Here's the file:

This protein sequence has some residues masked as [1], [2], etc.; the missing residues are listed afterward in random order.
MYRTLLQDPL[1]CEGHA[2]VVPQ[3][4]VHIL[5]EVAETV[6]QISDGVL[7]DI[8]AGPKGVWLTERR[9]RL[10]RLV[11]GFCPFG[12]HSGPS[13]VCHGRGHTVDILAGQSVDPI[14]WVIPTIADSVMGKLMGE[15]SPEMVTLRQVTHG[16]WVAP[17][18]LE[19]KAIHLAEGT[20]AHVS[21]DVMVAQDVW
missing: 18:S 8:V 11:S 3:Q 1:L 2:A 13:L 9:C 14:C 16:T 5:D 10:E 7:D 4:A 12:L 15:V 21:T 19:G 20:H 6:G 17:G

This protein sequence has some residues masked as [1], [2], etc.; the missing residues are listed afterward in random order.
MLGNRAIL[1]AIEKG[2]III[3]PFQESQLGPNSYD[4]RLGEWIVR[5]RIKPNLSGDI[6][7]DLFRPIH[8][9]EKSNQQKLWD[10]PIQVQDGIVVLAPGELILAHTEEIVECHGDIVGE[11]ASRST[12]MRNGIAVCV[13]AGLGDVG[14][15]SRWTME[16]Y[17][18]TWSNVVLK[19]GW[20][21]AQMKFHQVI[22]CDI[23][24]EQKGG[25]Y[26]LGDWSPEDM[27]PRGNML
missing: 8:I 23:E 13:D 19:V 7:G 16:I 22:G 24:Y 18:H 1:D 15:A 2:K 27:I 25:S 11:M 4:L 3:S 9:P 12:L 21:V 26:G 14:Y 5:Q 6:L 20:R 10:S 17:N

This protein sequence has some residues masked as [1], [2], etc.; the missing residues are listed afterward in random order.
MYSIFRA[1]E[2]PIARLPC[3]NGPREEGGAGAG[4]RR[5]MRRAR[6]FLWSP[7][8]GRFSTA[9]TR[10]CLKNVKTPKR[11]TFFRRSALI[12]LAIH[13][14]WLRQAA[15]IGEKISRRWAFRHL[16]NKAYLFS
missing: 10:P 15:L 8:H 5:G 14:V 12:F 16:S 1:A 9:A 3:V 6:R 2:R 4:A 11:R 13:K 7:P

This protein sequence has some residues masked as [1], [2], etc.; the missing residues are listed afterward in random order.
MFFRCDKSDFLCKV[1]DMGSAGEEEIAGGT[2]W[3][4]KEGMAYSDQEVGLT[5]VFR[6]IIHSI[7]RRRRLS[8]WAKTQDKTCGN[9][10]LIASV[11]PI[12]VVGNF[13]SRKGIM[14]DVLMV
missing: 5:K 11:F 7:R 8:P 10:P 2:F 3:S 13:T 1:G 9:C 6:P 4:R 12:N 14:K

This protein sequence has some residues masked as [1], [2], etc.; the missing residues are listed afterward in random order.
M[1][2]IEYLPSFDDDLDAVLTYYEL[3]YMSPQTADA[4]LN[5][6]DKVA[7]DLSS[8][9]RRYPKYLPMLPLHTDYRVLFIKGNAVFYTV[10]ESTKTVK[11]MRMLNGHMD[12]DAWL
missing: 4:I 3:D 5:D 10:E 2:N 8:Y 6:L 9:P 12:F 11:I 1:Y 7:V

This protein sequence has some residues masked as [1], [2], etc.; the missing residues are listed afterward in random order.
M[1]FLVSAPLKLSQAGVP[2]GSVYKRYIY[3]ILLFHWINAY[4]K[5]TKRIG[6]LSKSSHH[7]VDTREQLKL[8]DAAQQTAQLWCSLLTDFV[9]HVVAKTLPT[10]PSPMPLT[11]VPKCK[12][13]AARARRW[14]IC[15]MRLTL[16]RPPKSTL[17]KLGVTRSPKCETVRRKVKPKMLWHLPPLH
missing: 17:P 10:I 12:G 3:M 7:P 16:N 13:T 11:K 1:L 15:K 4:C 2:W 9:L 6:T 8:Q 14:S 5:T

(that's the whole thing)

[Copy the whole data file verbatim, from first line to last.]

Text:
This protein sequence has some residues masked as [1], [2], etc.; the missing residues are listed afterward in random order.
MYRTLLQDPL[1]CEGHA[2]VVPQ[3][4]VHIL[5]EVAETV[6]QISDGVL[7]DI[8]AGPKGVWLTERR[9]RL[10]RLV[11]GFCPFG[12]HSGPS[13]VCHGRGHTVDILAGQSVDPI[14]WVIPTIADSVMGKLMGE[15]SPEMVTLRQVTHG[16]WVAP[17][18]LE[19]KAIHLAEGT[20]AHVS[21]DVMVAQDVW
missing: 18:S 8:V 11:S 3:Q 1:L 2:A 13:L 9:C 14:C 16:T 5:D 10:E 7:D 4:A 12:L 15:V 21:T 19:G 20:H 6:G 17:G

This protein sequence has some residues masked as [1], [2], etc.; the missing residues are listed afterward in random order.
MLGNRAIL[1]AIEKG[2]III[3]PFQESQLGPNSYD[4]RLGEWIVR[5]RIKPNLSGDI[6][7]DLFRPIH[8][9]EKSNQQKLWD[10]PIQVQDGIVVLAPGELILAHTEEIVECHGDIVGE[11]ASRST[12]MRNGIAVCV[13]AGLGDVG[14][15]SRWTME[16]Y[17][18]TWSNVVLK[19]GW[20][21]AQMKFHQVI[22]CDI[23][24]EQKGG[25]Y[26]LGDWSPEDM[27]PRGNML
missing: 8:I 23:E 13:D 19:V 7:G 16:I 22:G 24:Y 18:H 1:D 15:A 2:K 27:I 25:S 11:M 4:L 3:S 9:P 12:L 21:V 26:G 14:Y 5:Q 6:L 20:R 10:S 17:N

This protein sequence has some residues masked as [1], [2], etc.; the missing residues are listed afterward in random order.
MYSIFRA[1]E[2]PIARLPC[3]NGPREEGGAGAG[4]RR[5]MRRAR[6]FLWSP[7][8]GRFSTA[9]TR[10]CLKNVKTPKR[11]TFFRRSALI[12]LAIH[13][14]WLRQAA[15]IGEKISRRWAFRHL[16]NKAYLFS
missing: 10:P 15:L 8:H 5:G 14:V 12:F 16:S 1:A 9:A 3:V 6:R 2:R 4:A 11:R 13:K 7:P

This protein sequence has some residues masked as [1], [2], etc.; the missing residues are listed afterward in random order.
MFFRCDKSDFLCKV[1]DMGSAGEEEIAGGT[2]W[3][4]KEGMAYSDQEVGLT[5]VFR[6]IIHSI[7]RRRRLS[8]WAKTQDKTCGN[9][10]LIASV[11]PI[12]VVGNF[13]SRKGIM[14]DVLMV
missing: 5:K 11:F 7:R 8:P 10:P 2:F 3:S 13:T 1:G 9:C 6:P 4:R 12:N 14:K

This protein sequence has some residues masked as [1], [2], etc.; the missing residues are listed afterward in random order.
M[1][2]IEYLPSFDDDLDAVLTYYEL[3]YMSPQTADA[4]LN[5][6]DKVA[7]DLSS[8][9]RRYPKYLPMLPLHTDYRVLFIKGNAVFYTV[10]ESTKTVK[11]MRMLNGHMD[12]DAWL
missing: 4:I 3:D 5:D 10:E 2:N 8:Y 6:L 9:P 12:F 11:I 1:Y 7:V

This protein sequence has some residues masked as [1], [2], etc.; the missing residues are listed afterward in random order.
M[1]FLVSAPLKLSQAGVP[2]GSVYKRYIY[3]ILLFHWINAY[4]K[5]TKRIG[6]LSKSSHH[7]VDTREQLKL[8]DAAQQTAQLWCSLLTDFV[9]HVVAKTLPT[10]PSPMPLT[11]VPKCK[12][13]AARARRW[14]IC[15]MRLTL[16]RPPKSTL[17]KLGVTRSPKCETVRRKVKPKMLWHLPPLH
missing: 17:P 10:I 12:G 3:M 7:P 16:N 13:T 11:K 1:L 15:K 4:C 2:W 9:L 6:T 8:Q 14:S 5:T